On mortality

Kitagawa, Evelyn M.; Kitagawa, E M
November 1977
Demography;Nov1977, Vol. 14 Issue 4, p381
Academic Journal
journal article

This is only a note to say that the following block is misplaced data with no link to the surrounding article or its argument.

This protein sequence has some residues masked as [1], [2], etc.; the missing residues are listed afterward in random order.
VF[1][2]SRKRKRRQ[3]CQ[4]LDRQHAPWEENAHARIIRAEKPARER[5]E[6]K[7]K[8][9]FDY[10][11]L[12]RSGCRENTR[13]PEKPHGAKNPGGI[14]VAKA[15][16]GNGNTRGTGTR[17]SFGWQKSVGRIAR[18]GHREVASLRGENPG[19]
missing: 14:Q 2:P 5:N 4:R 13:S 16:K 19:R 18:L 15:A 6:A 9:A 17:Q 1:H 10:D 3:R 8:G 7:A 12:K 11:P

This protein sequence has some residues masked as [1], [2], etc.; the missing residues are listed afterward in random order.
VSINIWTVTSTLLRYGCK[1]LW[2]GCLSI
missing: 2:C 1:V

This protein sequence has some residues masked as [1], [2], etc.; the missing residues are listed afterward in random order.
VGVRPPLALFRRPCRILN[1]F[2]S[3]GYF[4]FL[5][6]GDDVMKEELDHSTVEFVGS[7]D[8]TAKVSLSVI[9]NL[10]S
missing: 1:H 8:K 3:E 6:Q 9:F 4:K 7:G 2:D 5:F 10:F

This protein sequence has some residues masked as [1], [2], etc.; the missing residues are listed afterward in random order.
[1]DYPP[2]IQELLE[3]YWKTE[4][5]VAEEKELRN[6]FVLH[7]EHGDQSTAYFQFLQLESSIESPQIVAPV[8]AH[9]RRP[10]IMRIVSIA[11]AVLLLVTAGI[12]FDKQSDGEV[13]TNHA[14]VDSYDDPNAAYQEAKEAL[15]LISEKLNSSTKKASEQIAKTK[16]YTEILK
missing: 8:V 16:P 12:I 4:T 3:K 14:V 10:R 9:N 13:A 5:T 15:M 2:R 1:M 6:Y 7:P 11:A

This article focuses on the issue of population mortality. Mortality is presumed to have little relevance to policy because health and longevity are near-universal human values, and governments are expected to spend all that they can to promote the health and longevity of their citizens. On the human motivation side, it is clear that although health and longevity may be near-universal values, individuals do not orient all of their behavior to these values, especially if at the expense of alternative satisfactions. One obvious example is the unwillingness of many smokers to give up cigarette smoking despite the overwhelming evidence on its association with mortality from cancer and heart disease. Mortality research in this area has raised important policy questions concerning the sale of cigarettes and has led to various restrictions on cigarette advertisements, on smoking in public places, etc. Policy relevance, of course, is not the only criterion for evaluating demographic research. An alternative criterion, and one that is more directly relevant to demography as a scientific discipline, is its contribution to an understanding of the causes and consequences of population trends.


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